Home' LAPTOP Magazine : September 2010 Contents GAMINGNOTEBOOKS
With a quad-core Intel Core i7 processor and
1GB Nvidia GeForce GT335M graphics card, this
14-inch rig blows the hinges off most notebooks
in its class. Just don't leave the house without
that AC adapter.
At 5 pounds, the N82JQ falls right in the middle
of 14-inch notebooks in terms of bulk. It measures
a somewhat beefy 1.4 inches thick.
A dark-brown deck incorporates scratch-resistant
materials, and the soft-touch matte finish fends
off fingerprints well. The brown hue and tiny cube
pattern give the machine an art-deco look, and
the lid has a metallic effect that looks cool when
the light hits it just right.
The N82JQ's chiclet-style keyboard provided
adequate feedback, but we noticed a fair amount
of flex. The 3.3 x 2-inch touchpad is fairly large
and has a textured surface (the same as on the
lid) that prevented our finger from slipping. Its
single mouse button was a bit stiffer than we'd
The 14-inch, 1366 x 768-pixel WXGA display
will satisfy both multimedia and gaming buffs.
The screen's high gloss can be a distraction, but
the trade-off for deeper colors is worth it.
Sound quality fared worse. The Altec Lansing
speakers had little to no bass, and at higher volume
the tinny guitar strings on "Play On" by Carrie
Underwood overpowered the song vocals.
Among its myriad ports (some of which
are hidden by a flimsy plastic door),
the N82JQ has a super-fast
USB 3.0 connec-
2-megapixel webcam produced decent images
when video conferencing through Skype.
With a quad-core 1.6-GHz Intel Core i7-720QM
processor, 7,200-rpm, 500GB hard drive, and a
powerful 1GB Nvidia GT335M graphics card, the
N82JQ had more than enough power to take on
anything we threw its way. It scored 6,229 on
PCMark Vantage, more than 30 percent higher
than the mainstream notebook average.
The system booted into Windows 7 Ultimate in a
somewhat sluggish 1:03, and transcoded a 114MB
MPEG-4 file to AVI in 61 seconds; both scores are
a hair below the category averages.
Although it's not a monster gaming rig, playing
the latest titles at high frame rates and graphical
settings is no sweat on the N82JQ, thanks to its
Nvidia GT335 graphics and 4GB of RAM. The
GPU scored 7,886 in
3DMark06. That's 910
points higher than the
Alienware M11x. It even
topples larger gaming
systems such as the Acer
Aspire 5740G, which scored
a respectable 7,166 with its ATI
Radeon 5650 GPU. We played
Call of Duty: Modern Warfare 2,
Borderlands, Mass Effect 2, and Tom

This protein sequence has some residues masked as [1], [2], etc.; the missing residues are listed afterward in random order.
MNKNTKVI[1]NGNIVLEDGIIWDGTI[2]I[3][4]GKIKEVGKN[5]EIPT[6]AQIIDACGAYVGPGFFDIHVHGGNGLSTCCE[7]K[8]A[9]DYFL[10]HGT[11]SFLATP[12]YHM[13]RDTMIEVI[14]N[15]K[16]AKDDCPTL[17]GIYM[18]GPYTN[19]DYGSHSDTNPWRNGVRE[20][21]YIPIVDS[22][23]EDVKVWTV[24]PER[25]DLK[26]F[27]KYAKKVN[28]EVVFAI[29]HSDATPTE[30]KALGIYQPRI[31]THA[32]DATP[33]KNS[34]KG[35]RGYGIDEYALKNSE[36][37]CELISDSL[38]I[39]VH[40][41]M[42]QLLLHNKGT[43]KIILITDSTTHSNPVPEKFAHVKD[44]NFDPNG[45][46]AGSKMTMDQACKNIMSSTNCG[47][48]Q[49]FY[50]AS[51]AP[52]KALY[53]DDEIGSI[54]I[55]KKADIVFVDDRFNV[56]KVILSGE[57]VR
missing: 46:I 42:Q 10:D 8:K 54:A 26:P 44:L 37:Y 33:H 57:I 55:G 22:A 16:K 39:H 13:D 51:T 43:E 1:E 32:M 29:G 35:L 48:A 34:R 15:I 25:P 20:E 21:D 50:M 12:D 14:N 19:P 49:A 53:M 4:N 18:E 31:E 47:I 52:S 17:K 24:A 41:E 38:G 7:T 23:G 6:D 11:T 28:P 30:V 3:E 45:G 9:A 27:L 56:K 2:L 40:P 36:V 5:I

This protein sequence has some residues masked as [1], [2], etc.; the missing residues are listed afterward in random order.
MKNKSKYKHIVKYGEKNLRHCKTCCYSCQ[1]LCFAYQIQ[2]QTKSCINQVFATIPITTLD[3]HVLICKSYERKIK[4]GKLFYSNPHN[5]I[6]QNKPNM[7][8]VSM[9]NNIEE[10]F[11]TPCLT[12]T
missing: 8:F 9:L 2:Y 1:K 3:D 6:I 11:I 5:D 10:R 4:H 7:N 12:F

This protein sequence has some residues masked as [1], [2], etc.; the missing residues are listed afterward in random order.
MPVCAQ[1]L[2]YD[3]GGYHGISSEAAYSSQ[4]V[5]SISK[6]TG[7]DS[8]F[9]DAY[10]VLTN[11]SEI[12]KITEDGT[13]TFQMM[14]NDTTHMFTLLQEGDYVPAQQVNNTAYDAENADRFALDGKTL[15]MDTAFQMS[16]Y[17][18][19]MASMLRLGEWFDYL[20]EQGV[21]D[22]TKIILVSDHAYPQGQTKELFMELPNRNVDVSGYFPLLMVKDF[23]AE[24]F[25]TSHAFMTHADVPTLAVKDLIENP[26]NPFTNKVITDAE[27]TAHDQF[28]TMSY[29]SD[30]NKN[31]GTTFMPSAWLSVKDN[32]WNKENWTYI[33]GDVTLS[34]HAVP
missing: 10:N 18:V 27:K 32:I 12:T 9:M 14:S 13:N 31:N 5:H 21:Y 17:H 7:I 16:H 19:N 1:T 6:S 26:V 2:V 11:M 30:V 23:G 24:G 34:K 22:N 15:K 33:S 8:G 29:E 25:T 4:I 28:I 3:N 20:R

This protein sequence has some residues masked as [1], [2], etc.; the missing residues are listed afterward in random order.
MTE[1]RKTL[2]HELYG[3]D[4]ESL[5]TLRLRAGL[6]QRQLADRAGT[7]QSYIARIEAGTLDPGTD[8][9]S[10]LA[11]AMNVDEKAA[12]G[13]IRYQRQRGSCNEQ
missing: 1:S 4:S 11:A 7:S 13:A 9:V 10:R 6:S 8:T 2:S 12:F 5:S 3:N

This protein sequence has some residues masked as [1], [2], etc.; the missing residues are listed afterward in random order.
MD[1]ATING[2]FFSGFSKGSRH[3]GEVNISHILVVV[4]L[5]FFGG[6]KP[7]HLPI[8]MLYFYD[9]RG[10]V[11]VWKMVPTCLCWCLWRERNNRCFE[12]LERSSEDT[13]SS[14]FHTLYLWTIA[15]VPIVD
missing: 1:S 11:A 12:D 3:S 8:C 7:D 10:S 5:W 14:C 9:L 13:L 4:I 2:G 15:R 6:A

Clancy's Splinter Cell: Conviction; our
system handled them easily. With the
resolution at 1366 x 768 and settings
on max (high detail, 2X anti-aliasing),
we averaged a very playable 54
fps in C.O.D.
The N82JQ's score of 71 fps in World of Warcraft
at native 1366 x 768 resolution was only slightly
slower than the Alienware M11x, which scored
On a more taxing game such as Far Cry 2, the
N82JQ notched a blistering 83 fps at 1024 x 768.
When we upped the resolution to 1366 x 768, the
laptop scored 32 fps, right in line with such systems
as the IdeaPad Y460, which has an ATI Radeon HD
After 20 minutes of gaming, we saw tempera-
tures between 115 and 130 degrees Fahrenheit
on the bottom of the notebook. If you're going to
be mowing down bad guys, leave this machine on
Sadly, the N82JQ lasted a dismal 2 hours and 2
minutes on a charge---less than half the category
average. For us, this lack of endurance is reason
enough to buy the version of this notebook with
Nvidia's Optimus technology.
Aside from several Acer utilities that assist in
everything from system updates to data security,
the N82JQ is light on included software. There is a
15-day trial of Trend Micro Internet Security Suite,
but that's about it.
ASUS is one of the only companies to back
its machines with a two-year warranty, and the
N82JQ also includes one year of accidental
If notebooks were cars, the ASUS N82JQ would
be a Mustang: great performance, poor mileage.
Wait for the Optimus model of this notebook, whose
lower price and longer endurance will make
it a far more compelling system.
LAPTOP | September 2010
Despite some flex, we were pleased with the feed-
back on the chiclet-style keyboard.
Strong gaming and multimedia performance
Speedy Core i7 processor
USB 3.0 port
Awful battery life
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